I'm not a KJV apologist, but these examples aren't that damning.
GENESIS 14. 18 But Melchisedech the king of Salem, bringing forth bread and wine, *for* he was the priest of the most high God...
GENESIS 14 18 And Melchizedek king of Salem brought forth bread and wine: *and* he was the priest of the most high God...
[KJV undermines the Mass and the eternal priesthood by changing "for" to "and" as if there was no connection]
You have to understand that the KJV is translated from Hebrew, not Latin. In Latin, it is unambiguously "for," but in Hebrew, the conjunction is waw
, which is typically translated "and," though it has a range of meanings in different contexts.
1 Tim. 4:14 14 Neglect not the grace that is in thee, which was given thee by prophesy, with imposition of the hands of the priesthood.
1 Tim. 4:14 Neglect not the gift that is in thee, which was given thee by prophecy, with the laying on of the hands of the presbytery.
Both Latin "gratia" and Greek "charisma" can be translated as either "gift" or "grace."
Luke 1:28 28 And the angel being come in, said unto her: Hail, full of grace, the Lord is with thee: blessed art thou among women.
Luke 1:28 And the angel came in unto her, and said, Hail, thou that art highly favoured, the Lord is with thee: blessed art thou among women.
I agree that the KJV and NAB translation is not adequate, but the Vulgate's "gratia plena" is not literal, though it captures the sense better.
Genesis 3:15 15 I will put enmities between thee and the woman, and thy seed and her seed: she shall crush thy head, and thou shalt lie in wait for her heel.
Genesis 3:15 15 And I will put enmity between thee and the woman, and between thy seed and her seed; it shall bruise thy head, and thou shalt bruise his heel.
[15 "She shall crush"... Ipsa, the woman; so divers of the fathers read this place, conformably to the Latin: others read it ipsum, viz., the seed. The sense is the same: for it is by her seed, Jesus Christ, that the woman crushes the serpent's head.]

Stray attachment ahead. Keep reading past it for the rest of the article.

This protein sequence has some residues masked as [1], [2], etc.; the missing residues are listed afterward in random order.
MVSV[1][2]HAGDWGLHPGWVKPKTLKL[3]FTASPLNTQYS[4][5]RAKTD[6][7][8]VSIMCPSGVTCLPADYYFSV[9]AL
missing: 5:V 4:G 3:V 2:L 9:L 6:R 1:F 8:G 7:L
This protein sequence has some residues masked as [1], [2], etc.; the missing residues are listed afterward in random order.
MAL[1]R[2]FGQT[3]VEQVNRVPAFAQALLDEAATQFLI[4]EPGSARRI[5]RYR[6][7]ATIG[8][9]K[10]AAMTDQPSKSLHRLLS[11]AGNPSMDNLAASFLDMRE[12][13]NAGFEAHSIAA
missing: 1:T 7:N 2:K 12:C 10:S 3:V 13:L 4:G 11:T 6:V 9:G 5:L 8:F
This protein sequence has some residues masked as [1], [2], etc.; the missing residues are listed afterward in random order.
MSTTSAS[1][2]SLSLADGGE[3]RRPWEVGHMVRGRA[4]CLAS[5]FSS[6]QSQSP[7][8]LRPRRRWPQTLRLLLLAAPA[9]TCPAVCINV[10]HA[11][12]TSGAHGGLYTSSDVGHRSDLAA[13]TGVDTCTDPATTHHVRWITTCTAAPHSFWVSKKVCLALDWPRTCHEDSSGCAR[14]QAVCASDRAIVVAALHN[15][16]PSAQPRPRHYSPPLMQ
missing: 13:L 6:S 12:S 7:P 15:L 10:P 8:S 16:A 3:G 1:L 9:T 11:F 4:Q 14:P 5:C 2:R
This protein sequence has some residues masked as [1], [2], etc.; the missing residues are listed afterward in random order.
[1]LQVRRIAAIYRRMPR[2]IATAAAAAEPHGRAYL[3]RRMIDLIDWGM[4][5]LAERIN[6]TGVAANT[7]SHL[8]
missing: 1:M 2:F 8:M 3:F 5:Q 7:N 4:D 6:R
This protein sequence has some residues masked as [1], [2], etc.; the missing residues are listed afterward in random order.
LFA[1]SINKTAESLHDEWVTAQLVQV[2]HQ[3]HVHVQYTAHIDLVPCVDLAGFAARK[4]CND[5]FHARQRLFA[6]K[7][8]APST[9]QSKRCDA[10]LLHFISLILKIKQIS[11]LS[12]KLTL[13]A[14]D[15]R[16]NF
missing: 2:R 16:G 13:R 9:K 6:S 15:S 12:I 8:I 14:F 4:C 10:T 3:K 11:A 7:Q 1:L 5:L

Again, this is because the D-R is translating the Vulgate, which is alone among the ancient versions in having "she shall crush" (though there are some Patristic readings with this). The Hebrew, the Septuagint and the Syriac all say that the seed will crush.
2 Peter 1:10 Wherefore, brethren, labour the more, that by good works you may make sure your calling and election. For doing these things, you shall not sin at any time.
2 Peter 1:10 Wherefore the rather, brethren, give diligence to make your calling and election sure: for if ye do these things, ye shall never fall:
[Substitution of "diligence" for "good works."]
I'm not entirely sure I see a huge difference here. The Greek verb is "spoudazo," which means to hasten, exert oneself, endeavor, give difference, etc. The Vulgate translation, while entirely correct, "colors" the phrase in a way that hides the nuances of the Greek word (in no way St. Jerome's fault - it's one of the chief limitations of translation).
Again, many of the discrepancies between the D-R and the KJV are due to the fact that they are not translating from the same source text. While some translation choices were undoubtedly affected by controversy, these examples, apart perhaps from Luke 1:28, are easily explained by the use of a different source text.